Remember, none of what is happening in all the financial markets is happening in a vacuum, idiosyncratic and walled off from the rest. Though this is precisely what the powers that be want you to believe, that every incident is an incident unto itself, with no relation to any thing else happening in the financial markets.

          1. Anonymous Jones

            Yes, it is in fact so inter-related and with so many variables that I’m relatively confident that no one has a good hold on it or has any reliable predictive powers or models.

            This comment dovetails nicely into my Broken Clock Theory. People notice when they are right and disregard (or explain away) when they’re wrong. The few times reality happens to conform to their misbegotten predictions is just happenstance, but it works to embolden their idiocy.

      4. VM

        Maybe the German banks took insurance on the Greek Debt from AIG – Now that would be something else.

  9. Matt Stoller

    “I’m curious as to what punishments might be visited on Greece if it chooses to exit?”

    German tourists.

    Now that is funny.

    1. VM

      If they (any nation or entity for that matter) takes such a casual approach towards repayment of their debt as you imply, Such entity would and should get treated as a financial pariah. The ongoing financial cost implication of that are a form of punishment don’t you agree?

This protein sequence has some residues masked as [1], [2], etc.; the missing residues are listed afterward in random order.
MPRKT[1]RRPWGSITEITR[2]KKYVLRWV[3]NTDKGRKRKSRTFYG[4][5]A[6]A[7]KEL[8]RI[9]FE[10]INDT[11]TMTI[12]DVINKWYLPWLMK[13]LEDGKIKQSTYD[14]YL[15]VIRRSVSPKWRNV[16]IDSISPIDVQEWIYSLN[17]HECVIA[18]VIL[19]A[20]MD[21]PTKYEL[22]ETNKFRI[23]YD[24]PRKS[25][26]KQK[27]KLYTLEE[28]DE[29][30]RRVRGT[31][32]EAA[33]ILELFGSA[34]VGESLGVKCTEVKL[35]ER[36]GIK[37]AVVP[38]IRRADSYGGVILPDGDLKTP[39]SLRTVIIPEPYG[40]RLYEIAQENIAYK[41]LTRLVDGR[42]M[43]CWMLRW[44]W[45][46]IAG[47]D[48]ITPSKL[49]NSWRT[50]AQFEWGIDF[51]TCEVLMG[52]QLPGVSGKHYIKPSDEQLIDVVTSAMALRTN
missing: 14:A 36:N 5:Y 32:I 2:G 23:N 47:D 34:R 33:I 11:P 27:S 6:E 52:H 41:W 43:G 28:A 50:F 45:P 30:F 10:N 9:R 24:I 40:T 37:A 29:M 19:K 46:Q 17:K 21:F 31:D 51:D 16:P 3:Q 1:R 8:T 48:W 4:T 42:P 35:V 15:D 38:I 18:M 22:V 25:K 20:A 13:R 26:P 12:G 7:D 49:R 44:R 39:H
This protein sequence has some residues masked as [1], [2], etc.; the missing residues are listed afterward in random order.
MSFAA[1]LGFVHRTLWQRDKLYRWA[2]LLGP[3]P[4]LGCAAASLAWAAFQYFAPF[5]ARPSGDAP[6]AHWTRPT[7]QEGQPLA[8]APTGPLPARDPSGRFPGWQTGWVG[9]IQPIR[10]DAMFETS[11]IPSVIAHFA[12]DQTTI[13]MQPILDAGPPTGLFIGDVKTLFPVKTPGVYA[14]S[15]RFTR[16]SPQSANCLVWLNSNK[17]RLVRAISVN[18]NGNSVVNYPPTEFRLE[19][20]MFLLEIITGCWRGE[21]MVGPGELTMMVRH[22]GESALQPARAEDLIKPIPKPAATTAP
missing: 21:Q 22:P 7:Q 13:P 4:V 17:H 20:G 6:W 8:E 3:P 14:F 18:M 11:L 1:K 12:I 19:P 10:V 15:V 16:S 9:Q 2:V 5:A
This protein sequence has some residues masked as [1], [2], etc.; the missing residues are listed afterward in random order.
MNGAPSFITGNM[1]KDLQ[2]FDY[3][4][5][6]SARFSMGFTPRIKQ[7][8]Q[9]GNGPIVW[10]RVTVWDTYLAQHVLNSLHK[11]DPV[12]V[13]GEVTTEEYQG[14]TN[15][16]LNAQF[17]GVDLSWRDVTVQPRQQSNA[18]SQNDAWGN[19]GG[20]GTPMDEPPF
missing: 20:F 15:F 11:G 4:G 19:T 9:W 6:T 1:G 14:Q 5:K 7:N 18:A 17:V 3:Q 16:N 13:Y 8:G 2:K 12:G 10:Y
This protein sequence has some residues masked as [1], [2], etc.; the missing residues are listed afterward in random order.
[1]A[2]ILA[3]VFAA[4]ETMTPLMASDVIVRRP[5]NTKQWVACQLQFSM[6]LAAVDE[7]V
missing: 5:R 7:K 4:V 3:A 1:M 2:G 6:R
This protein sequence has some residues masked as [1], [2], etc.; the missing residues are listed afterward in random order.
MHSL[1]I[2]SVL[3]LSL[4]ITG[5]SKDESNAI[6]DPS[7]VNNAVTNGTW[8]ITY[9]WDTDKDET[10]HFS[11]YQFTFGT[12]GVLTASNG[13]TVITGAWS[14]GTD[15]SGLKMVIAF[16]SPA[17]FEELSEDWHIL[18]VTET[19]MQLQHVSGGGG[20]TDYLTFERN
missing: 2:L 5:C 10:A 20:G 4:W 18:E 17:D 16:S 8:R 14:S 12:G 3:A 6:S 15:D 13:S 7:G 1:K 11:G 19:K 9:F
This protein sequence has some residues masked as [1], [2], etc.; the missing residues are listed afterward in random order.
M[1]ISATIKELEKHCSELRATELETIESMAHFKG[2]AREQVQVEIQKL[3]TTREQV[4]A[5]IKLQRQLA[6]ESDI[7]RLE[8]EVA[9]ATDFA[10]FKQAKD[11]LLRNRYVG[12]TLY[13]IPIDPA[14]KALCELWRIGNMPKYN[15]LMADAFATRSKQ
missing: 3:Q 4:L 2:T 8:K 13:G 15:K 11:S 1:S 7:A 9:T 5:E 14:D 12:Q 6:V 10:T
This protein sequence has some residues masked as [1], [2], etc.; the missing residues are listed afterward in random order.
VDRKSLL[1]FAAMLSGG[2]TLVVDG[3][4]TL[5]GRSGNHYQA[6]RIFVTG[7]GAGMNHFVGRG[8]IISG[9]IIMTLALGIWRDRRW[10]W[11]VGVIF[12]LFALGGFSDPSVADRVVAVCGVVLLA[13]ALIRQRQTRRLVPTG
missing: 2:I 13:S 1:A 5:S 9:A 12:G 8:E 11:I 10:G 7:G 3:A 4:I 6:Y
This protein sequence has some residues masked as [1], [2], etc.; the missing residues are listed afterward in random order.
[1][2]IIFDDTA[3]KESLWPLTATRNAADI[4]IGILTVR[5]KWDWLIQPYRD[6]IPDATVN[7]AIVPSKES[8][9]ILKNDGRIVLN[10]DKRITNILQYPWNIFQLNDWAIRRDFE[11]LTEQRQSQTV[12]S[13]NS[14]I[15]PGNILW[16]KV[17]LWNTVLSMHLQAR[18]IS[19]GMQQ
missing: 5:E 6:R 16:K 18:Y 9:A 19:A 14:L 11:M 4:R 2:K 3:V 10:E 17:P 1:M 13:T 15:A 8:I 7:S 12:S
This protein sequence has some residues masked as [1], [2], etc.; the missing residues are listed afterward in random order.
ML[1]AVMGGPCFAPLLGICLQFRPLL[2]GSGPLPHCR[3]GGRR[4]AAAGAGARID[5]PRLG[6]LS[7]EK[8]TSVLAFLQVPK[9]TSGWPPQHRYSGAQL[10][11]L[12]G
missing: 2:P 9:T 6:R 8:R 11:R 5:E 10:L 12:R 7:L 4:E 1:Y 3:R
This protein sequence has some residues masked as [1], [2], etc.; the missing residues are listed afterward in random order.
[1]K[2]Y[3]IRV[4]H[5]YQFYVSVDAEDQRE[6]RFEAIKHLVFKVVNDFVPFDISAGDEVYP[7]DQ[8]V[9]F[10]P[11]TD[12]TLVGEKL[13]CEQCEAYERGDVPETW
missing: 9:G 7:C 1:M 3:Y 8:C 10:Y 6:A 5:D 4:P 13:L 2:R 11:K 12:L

1. Maju

        Not at all: never a nation, the People, should be punished for the private business of bankers, corrupt politicians and businessmen.

        Whoever lent the money anyhow, assumed the risk. It is banks who must pay for undue credit, not the People. After all it’s banks’ profit and banks’ risk, never the People’s.

        Actually the Greek People should nationalize everything and then declare bankruptcy. It does not matter at all if you are treated as a “financial pariah” (they are already being treated that way anyhow) but to know for real how much you have (industries, hotels, banks, etc.) and how much you can get to produce benefits for the people.

        But maybe I’m talking a language you don’t understand, a language in which private property, if it has to exist at all, is only for the good of the majority not for private hoarding and bloodsucking.

        I’m talking in democratic language in which the economy is to be managed by the People and not the other way around.

        1. VM

          I do understand – just do not agree. I think what you suggest is is a paradigm shift that I am not certain is attainable in this time space continuum.
          In this reality the language you use has similarity to that used by the Marxists and believe that experiment was tried and is a bigger con game.

          I do not suggest anyone be bailed out – banks, countries people etc. I see the fact that Iceland, Ireland et al nationalized private debt but then that was also in effect an attempt to “build confidence”. They called wrong in the shell game and that gets no brownie points.